• Kim Webster

How to lead an engaging, high-impact virtual meeting

Updated: Mar 16, 2020



Many work teams collaborate remotely every day, and that number is only increasing (particularly now with coronavirus and travel restrictions!)


One key challenge of dispersed teams is figuring out how to run effective virtual meetings.


I have worked remotely myself for several years, and with remote team members for longer, and I have attended many virtual meetings and webinars over the years - some good, and some painfully bad. I have also facilitated hundreds of virtual meetings myself, from coaching sessions to focus groups, project team meetings and strategic planning calls. I am constantly working to figure out ways to boost the engagement level of participants and overall impact of my virtual meetings, and I have learned a TON along the way.


Here are 5 tips for leading an engaging, high impact, virtual meeting:


1. Video is non-negotiable


It seems obvious, but be sure to choose a remote collaboration platform that allows for video conferencing (sorry, phone calls just don't cut it these days!) Then, as the meeting facilitator, create a norm for all of your participants' videos to be ON during your meeting. I've seen a huge jump in meeting participation when everyone uses their videos. Plus it is good for team health, as it allows for remote team members to strengthen their connections by seeing each others' faces when they don't work in the same office or even timezone!


If your company does not already have one, it's important to choose a remote collaboration platform that works for you. I love Zoom because there is a free version that still gives you access to most features, it's intuitive to use, and participants do not need to download Zoom software in order to join a meeting. There are many other options to choose from, including other free platforms like Google Hangouts Meet and Skype, and others that require a membership like WebEx or JoinMe.


Whatever platform you choose, be sure to test it out before your meeting to make sure you are confident using the various features so you can be focused on your content during the meeting.


2. Keep your Content Short & Incorporate Pre Work


For virtual meetings, it is important to limit the length of time participants are asked to digest new information during the call. This is because it is extremely difficult to hold people's attention in a virtual meeting when they have so many distractions - their phones, dog, roommate, or email inbox are right there, tempting them to multi-task and lose focus.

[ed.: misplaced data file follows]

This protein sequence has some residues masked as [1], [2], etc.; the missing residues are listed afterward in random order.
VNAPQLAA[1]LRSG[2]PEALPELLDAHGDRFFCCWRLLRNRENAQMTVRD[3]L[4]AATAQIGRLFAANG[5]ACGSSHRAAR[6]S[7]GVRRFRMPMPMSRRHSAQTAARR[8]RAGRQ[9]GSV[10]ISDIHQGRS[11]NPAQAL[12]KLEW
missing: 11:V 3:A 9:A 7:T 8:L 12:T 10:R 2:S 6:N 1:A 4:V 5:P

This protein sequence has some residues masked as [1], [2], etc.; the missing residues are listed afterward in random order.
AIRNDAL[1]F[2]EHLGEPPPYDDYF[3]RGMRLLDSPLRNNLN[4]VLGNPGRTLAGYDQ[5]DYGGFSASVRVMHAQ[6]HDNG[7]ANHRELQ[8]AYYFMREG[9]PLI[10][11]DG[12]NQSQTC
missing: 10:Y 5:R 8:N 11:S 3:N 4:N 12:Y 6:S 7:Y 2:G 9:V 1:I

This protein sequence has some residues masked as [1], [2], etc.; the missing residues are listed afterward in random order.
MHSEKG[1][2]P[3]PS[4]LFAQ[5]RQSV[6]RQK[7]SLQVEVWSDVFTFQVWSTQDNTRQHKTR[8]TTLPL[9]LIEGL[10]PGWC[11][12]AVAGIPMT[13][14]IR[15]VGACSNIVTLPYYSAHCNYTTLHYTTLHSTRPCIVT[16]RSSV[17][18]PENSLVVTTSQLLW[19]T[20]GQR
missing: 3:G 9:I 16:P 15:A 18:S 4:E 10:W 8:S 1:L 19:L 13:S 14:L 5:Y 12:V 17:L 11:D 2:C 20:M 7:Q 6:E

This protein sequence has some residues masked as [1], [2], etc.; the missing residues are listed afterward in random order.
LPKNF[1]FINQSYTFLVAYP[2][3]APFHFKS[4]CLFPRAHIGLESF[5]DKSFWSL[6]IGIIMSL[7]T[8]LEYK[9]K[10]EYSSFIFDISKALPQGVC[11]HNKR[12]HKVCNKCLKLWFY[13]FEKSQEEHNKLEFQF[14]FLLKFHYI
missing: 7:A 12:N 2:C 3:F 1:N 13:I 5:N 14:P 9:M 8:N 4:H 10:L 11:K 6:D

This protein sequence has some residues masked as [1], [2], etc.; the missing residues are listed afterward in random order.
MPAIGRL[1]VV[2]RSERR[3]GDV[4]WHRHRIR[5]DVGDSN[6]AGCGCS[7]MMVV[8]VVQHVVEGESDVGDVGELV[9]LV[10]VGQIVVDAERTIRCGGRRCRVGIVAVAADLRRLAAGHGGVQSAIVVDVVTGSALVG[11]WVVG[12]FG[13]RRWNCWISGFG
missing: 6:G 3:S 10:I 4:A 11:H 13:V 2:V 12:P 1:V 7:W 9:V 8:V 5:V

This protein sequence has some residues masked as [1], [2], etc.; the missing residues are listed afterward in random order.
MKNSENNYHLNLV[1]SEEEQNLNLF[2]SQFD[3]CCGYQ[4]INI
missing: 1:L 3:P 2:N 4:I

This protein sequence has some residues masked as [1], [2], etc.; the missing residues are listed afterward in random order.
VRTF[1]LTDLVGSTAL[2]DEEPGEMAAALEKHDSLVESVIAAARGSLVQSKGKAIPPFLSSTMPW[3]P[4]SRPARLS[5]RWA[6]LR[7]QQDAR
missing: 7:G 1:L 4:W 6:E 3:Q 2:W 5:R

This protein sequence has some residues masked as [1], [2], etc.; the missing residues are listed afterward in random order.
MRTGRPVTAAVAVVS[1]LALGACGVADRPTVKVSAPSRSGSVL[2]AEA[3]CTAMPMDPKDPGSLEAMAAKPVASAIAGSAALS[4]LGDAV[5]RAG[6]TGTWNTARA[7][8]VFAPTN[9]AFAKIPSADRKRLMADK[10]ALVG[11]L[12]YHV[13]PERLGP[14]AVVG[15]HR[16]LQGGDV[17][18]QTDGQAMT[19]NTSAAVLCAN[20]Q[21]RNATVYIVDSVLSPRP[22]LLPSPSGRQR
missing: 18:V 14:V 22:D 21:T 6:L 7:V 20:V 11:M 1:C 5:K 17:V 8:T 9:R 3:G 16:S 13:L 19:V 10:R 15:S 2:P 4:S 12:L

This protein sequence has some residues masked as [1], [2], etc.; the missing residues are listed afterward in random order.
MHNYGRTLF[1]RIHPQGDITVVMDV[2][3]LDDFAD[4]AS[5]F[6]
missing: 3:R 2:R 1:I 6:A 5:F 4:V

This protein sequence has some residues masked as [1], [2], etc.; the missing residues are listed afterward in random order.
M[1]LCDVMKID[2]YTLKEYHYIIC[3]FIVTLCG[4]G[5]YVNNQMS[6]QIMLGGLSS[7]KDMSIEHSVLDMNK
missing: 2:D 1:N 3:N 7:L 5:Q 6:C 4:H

A good rule is to limit any presentations of new material during a virtual meeting to 10 minutes maximum.


One way to help keep your content short is to introduce new content in advance of your meeting using Pre Work. Similar to the concept of "flipped classroom", a pedagogy popularized in the K12 learning space, having your team prep before the meeting increases engagement and productivity during the meeting.


Send out slides with key concepts, a copy of the meeting agenda and relevant pre-reading several days in advance so your team will arrive at the meeting primed and ready to dive into the work. This is a great practice for any team meeting, in person or virtual. But focusing on engagement becomes exponentially more important in a virtual meeting, since distractions and multi-tasking can quickly become toxic to effective remote collaboration.


3. Maximize the "Chat" feature during the meeting


Most virtual collaboration platforms include a "chat" feature for meeting participants to communicate in a public chat window. This seemingly simple feature is a GREAT asset for the meeting facilitator, particularly in meetings with more than 10 attendees when participants are often muted and verbal participation from everyone is not possible. I like to incorporate at least 3 different prompts to use chat during every meeting. Here are some examples of prompts:


  • At the start of the meeting, have everyone chat in their response to a simple check in question. As the meeting facilitator, be sure to read at least some of them out loud to give voice to your participants.

  • After a presentation or review of new content, stop & ask a question to check for understanding. These questions relate directly to the content just presented and ideally have a short, one-word answer (e.g. "Which of the three techniques I just reviewed are you most likely to use in the next week?)

  • At the end, or at a mid-point break, stop and ask for feedback. This can be feedback on the meeting itself (e.g. "On a scale of 1-4, how well do you think we did at accomplishing our meeting objectives today?") or on a different topic (e.g. "On a scale of 1-4, how are you feeling about implementing this new initiative?")